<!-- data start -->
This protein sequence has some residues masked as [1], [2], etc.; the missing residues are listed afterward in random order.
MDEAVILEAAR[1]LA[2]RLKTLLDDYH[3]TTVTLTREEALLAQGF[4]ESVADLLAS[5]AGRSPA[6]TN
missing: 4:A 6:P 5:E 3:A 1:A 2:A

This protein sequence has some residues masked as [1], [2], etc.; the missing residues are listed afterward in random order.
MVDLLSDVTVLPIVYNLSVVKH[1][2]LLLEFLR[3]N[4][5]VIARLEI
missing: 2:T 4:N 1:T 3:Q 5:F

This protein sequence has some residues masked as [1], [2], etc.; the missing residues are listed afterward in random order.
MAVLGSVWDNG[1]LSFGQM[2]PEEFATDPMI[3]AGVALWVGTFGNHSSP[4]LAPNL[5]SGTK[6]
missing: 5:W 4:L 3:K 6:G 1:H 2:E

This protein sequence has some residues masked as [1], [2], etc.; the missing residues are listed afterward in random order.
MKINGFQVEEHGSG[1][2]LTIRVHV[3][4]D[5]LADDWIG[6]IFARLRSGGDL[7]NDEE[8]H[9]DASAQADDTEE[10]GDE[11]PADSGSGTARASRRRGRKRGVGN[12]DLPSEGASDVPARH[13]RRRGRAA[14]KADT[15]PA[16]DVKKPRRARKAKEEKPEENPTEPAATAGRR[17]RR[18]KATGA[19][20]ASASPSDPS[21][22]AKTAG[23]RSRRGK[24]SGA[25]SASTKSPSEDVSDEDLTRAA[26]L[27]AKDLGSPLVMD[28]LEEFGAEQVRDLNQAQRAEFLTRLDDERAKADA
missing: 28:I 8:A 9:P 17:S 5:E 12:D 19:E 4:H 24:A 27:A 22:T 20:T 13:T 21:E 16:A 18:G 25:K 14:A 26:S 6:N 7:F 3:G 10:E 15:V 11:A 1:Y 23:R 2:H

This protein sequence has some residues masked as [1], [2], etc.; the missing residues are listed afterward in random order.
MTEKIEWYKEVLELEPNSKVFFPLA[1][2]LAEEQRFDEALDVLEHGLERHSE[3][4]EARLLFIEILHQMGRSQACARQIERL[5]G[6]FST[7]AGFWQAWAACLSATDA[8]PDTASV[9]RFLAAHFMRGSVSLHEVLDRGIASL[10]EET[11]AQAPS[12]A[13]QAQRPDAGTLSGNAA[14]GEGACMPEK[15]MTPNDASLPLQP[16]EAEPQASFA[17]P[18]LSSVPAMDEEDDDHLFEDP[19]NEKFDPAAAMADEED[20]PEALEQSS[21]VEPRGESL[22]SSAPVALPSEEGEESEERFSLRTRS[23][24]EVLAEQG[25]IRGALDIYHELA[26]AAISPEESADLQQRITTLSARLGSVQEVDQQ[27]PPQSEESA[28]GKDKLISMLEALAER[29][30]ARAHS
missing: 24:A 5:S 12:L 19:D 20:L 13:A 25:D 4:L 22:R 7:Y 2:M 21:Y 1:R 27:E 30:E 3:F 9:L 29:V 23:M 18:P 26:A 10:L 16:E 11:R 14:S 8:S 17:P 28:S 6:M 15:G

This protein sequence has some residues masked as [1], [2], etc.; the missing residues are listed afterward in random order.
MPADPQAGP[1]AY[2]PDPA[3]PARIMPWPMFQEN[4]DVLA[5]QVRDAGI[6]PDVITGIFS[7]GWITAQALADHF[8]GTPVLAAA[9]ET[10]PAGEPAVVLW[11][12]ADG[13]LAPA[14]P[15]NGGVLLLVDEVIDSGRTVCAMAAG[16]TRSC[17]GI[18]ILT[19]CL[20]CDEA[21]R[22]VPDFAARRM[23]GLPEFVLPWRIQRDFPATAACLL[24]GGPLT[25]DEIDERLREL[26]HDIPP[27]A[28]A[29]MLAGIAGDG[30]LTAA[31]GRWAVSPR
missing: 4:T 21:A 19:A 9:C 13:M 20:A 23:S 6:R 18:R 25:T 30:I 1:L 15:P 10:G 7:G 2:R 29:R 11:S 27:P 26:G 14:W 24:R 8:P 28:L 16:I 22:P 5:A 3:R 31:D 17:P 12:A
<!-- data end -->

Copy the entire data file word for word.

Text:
This protein sequence has some residues masked as [1], [2], etc.; the missing residues are listed afterward in random order.
MDEAVILEAAR[1]LA[2]RLKTLLDDYH[3]TTVTLTREEALLAQGF[4]ESVADLLAS[5]AGRSPA[6]TN
missing: 4:A 6:P 5:E 3:A 1:A 2:A

This protein sequence has some residues masked as [1], [2], etc.; the missing residues are listed afterward in random order.
MVDLLSDVTVLPIVYNLSVVKH[1][2]LLLEFLR[3]N[4][5]VIARLEI
missing: 2:T 4:N 1:T 3:Q 5:F

This protein sequence has some residues masked as [1], [2], etc.; the missing residues are listed afterward in random order.
MAVLGSVWDNG[1]LSFGQM[2]PEEFATDPMI[3]AGVALWVGTFGNHSSP[4]LAPNL[5]SGTK[6]
missing: 5:W 4:L 3:K 6:G 1:H 2:E

This protein sequence has some residues masked as [1], [2], etc.; the missing residues are listed afterward in random order.
MKINGFQVEEHGSG[1][2]LTIRVHV[3][4]D[5]LADDWIG[6]IFARLRSGGDL[7]NDEE[8]H[9]DASAQADDTEE[10]GDE[11]PADSGSGTARASRRRGRKRGVGN[12]DLPSEGASDVPARH[13]RRRGRAA[14]KADT[15]PA[16]DVKKPRRARKAKEEKPEENPTEPAATAGRR[17]RR[18]KATGA[19][20]ASASPSDPS[21][22]AKTAG[23]RSRRGK[24]SGA[25]SASTKSPSEDVSDEDLTRAA[26]L[27]AKDLGSPLVMD[28]LEEFGAEQVRDLNQAQRAEFLTRLDDERAKADA
missing: 28:I 8:A 9:P 17:S 5:E 12:D 19:E 4:H 24:A 27:A 22:T 20:T 13:T 21:E 16:A 18:G 25:K 14:A 26:S 6:N 7:F 3:G 10:E 15:V 11:A 1:Y 23:R 2:H

This protein sequence has some residues masked as [1], [2], etc.; the missing residues are listed afterward in random order.
MTEKIEWYKEVLELEPNSKVFFPLA[1][2]LAEEQRFDEALDVLEHGLERHSE[3][4]EARLLFIEILHQMGRSQACARQIERL[5]G[6]FST[7]AGFWQAWAACLSATDA[8]PDTASV[9]RFLAAHFMRGSVSLHEVLDRGIASL[10]EET[11]AQAPS[12]A[13]QAQRPDAGTLSGNAA[14]GEGACMPEK[15]MTPNDASLPLQP[16]EAEPQASFA[17]P[18]LSSVPAMDEEDDDHLFEDP[19]NEKFDPAAAMADEED[20]PEALEQSS[21]VEPRGESL[22]SSAPVALPSEEGEESEERFSLRTRS[23][24]EVLAEQG[25]IRGALDIYHELA[26]AAISPEESADLQQRITTLSARLGSVQEVDQQ[27]PPQSEESA[28]GKDKLISMLEALAER[29][30]ARAHS
missing: 24:A 5:S 12:L 19:D 20:L 13:A 25:D 4:L 22:R 7:Y 2:M 21:Y 1:R 27:E 30:E 3:F 9:L 29:V 23:M 18:P 26:A 10:L 16:E 11:R 14:S 8:S 17:P 28:S 6:M 15:G

This protein sequence has some residues masked as [1], [2], etc.; the missing residues are listed afterward in random order.
MPADPQAGP[1]AY[2]PDPA[3]PARIMPWPMFQEN[4]DVLA[5]QVRDAGI[6]PDVITGIFS[7]GWITAQALADHF[8]GTPVLAAA[9]ET[10]PAGEPAVVLW[11][12]ADG[13]LAPA[14]P[15]NGGVLLLVDEVIDSGRTVCAMAAG[16]TRSC[17]GI[18]ILT[19]CL[20]CDEA[21]R[22]VPDFAARRM[23]GLPEFVLPWRIQRDFPATAACLL[24]GGPLT[25]DEIDERLREL[26]HDIPP[27]A[28]A[29]MLAGIAGDG[30]LTAA[31]GRWAVSPR
missing: 4:T 21:A 19:A 9:C 13:M 20:A 23:S 6:R 18:R 25:T 30:I 1:L 15:P 10:G 7:G 2:R 29:R 11:S 27:P 26:G 14:W 24:R 8:P 28:L 16:I 22:P 5:A 3:R 31:D 17:P 12:A